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Opinion: Bill Walton, To ensure prompt service

You want a tip to change my oil?

Chatting with colleagues, I was trying to get a recommendation for the best restaurant in town to take my intended dining: an establishment that would impress her with its décor; a good menu that offered a variety (she can be a little persnickety about her food); good service (attentive, but not pushy); decent wine without inflated prices just because it was bottled across an ocean; no blaring TV tuned to a sports channel; seating that gave some privacy because I was going to pop the big question.

Oh, and when they brought the bill on their hand-held device, a suggested TIP that did not include a percentage paid to Doug Ford, Justin Trudeau, and their minions. Why should I tip on an imposed sales tax? This opened a can of worms – I mean a discussion - since we were on the topic of food, and because we all seemed to have an opinion on tipping.

The youngest of us, having quicker fingers, queried Google on his cell about tipping – its origin and current practices around the world. One of our senior members thought to get the answers more quickly by asking Siri the question, but we were lunching at the Casino and the noise of winning bells confused the AI persona who knows everything.

Tipping the waitstaff began about 500 hundred years ago, mainly in England, when the Lords of the Common Lands, after imbibing a goblet or two of mead, felt generous and left a few copper pennies on the table for the poor souls who cooked and served the food. The table servers (who shared the pennies with the cook who had a large cleaver at hand) remembered the person who had tipped last time and paid special attention to him on the next visit. He got the undercut while his Scottish visitor got the shank. Word spread about this phenomenon of good service and tipping, both by the Lords and by the servants.

Tipping was not adopted in all countries. In some places, the upper class preferred to pay the staff in their manor and palaces directly. That way, if the soup was off, one could deduct wages or even punish the kitchen workers by throwing them out onto the street. In some societies, it was considered an insult to offer a tip. But meanwhile, back in jolly olde England, a professor at York who taught mathematics proposed a method of calculating a tip using a factor of ten (which suited the archaic money system of the land) to work out with a pencil what the tip should be based on the bill amount. Those who understood the decimal system found this very easy to calculate and tipped accordingly.

This was all very interesting, but what, I wondered was the expected tipping rate at the restaurant where we would be dining on this most auspicious evening? One of our group, her husband is a pencil-pusher, had a method of tipping based partly on the type of place wherein they were eating: drive-throughs and counter service only – no tip, although if there happened to be a charity jar on the counter one could drop some coins in that; fast-food places like McD’s when you sat in their booths – 10%; roadhouse restaurants – 15%, but if they put on one of those paper table coverings and left you some crayons, it rose to 18%; fine dining where they used cloth tablecloths and nice table service plates and cutlery – 20%.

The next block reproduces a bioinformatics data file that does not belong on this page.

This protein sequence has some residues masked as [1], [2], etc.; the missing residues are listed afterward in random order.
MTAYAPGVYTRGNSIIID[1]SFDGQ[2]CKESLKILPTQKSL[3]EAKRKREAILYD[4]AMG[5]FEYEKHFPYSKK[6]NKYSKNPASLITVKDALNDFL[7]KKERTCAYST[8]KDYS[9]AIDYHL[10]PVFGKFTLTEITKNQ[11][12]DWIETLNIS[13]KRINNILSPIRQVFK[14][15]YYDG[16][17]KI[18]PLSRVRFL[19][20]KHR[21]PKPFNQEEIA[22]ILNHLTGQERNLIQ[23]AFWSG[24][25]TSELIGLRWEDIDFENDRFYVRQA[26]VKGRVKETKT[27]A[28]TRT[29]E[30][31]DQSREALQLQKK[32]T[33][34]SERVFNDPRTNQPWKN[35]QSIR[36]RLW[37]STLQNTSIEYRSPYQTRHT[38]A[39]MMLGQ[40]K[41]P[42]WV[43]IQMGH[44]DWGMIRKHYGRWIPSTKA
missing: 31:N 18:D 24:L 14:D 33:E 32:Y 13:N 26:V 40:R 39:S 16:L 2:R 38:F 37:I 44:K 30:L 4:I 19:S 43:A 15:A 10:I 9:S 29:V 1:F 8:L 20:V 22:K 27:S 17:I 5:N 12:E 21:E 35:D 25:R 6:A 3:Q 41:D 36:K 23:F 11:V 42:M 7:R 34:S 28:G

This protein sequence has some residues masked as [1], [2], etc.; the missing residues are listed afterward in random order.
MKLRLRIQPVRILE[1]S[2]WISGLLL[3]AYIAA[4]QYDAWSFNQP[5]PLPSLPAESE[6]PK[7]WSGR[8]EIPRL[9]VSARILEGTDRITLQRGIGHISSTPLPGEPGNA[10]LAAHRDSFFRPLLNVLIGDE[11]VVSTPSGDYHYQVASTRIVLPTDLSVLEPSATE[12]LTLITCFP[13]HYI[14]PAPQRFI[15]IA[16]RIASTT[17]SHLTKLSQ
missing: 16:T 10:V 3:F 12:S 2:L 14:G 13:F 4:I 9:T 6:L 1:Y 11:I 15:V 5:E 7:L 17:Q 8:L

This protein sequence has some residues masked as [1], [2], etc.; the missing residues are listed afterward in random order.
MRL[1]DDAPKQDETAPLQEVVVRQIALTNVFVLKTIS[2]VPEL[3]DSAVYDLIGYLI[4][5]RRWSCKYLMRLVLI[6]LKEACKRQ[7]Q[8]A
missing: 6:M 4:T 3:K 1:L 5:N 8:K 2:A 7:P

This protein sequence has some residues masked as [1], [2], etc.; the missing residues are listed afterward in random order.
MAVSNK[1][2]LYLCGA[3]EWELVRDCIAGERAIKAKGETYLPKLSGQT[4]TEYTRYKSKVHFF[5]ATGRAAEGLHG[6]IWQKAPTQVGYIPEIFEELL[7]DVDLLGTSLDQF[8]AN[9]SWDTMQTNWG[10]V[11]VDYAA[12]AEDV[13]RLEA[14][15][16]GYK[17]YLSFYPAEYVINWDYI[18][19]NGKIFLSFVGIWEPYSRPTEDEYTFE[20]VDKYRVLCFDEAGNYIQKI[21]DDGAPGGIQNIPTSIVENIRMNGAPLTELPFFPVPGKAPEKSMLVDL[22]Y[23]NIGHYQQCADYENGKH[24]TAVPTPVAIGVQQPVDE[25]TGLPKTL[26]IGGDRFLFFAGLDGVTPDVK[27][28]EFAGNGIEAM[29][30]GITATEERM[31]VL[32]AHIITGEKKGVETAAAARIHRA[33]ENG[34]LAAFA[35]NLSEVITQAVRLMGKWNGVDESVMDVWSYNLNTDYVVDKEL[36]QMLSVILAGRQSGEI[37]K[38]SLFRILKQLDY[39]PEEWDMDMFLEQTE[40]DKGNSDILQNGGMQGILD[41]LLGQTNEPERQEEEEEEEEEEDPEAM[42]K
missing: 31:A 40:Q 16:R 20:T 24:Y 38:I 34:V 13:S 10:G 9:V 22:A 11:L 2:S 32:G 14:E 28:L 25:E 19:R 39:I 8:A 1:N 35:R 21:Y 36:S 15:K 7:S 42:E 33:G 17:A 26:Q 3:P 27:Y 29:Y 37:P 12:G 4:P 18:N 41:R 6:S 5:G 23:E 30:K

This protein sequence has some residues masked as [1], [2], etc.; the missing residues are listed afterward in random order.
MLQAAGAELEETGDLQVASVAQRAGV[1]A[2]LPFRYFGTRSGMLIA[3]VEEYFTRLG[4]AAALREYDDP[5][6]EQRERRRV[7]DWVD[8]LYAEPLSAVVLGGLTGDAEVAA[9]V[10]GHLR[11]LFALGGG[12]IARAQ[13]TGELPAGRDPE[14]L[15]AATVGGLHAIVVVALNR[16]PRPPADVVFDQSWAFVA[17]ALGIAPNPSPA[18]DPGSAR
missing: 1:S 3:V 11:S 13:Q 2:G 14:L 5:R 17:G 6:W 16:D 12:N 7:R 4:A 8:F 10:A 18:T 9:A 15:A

In all of these situations they reserved the right to add a little more gratuity, or in case of lacklustre service or so-so food, a deduction was in order. I did not comment but I am sure that the waitstaff might think my acquaintances a little parsimonious. The Interac machines themselves started at 15% and went to 24% and some calculated their base as including the sales tax.

Throwing in a red herring, one of the men asked if the tip should be based on the amount of work required to provide the service: Did you tip the bartender 10% for taking the cap off a beer? (A loonie was adequate if you carried cash). Or was a larger tip needed if the bartender whipped up the perfect Manhattan or Rob Roy or decanted a bottle of Chateau Pape de Neuf? What if the chef cooked up a lobster bisque or opened a can of Aylmer’s tomato soup? I began thinking that it might be less stressful if we stayed home and ordered in. How much do you tip the delivery person? Would that be based on mileage driven or the value of the Chinese food delivered?

The problem, we all agreed, was that, as a customer you did not know what the tipping policy was at any establishment. Did the bosses pay only the minimum wage to everyone who worked there, except maybe the chef? Did the waitstaff share their tips with others? Did the bosses deduct a percentage of the waitstaff’s billing to share with others? If a customer skipped the tip, did the bosses deduct the percentage as if the tip had been paid – at whatever percentage they had established as ‘normal’? Should the owners post a sign at the entrance saying what their tipping policy is? Maybe, “We expect you to pay part of our staff’s wages: an 18% gratuity will be added to your bill”.

Why does life have to be so complicated? All I wanted was to take my friend to dinner and ask her if she wanted to make a long-term commitment. What if the chef over-cooked the scallops, or the waitstaff spilled the water on her new dress or my credit card was declined because I forgot my PIN? A Dr Oetker’s Hawaiian pizza was looking better all the time.

Bill Walton

About the Author: Bill Walton

Retired from City of North Bay in 2000. Writer, poet, columnist
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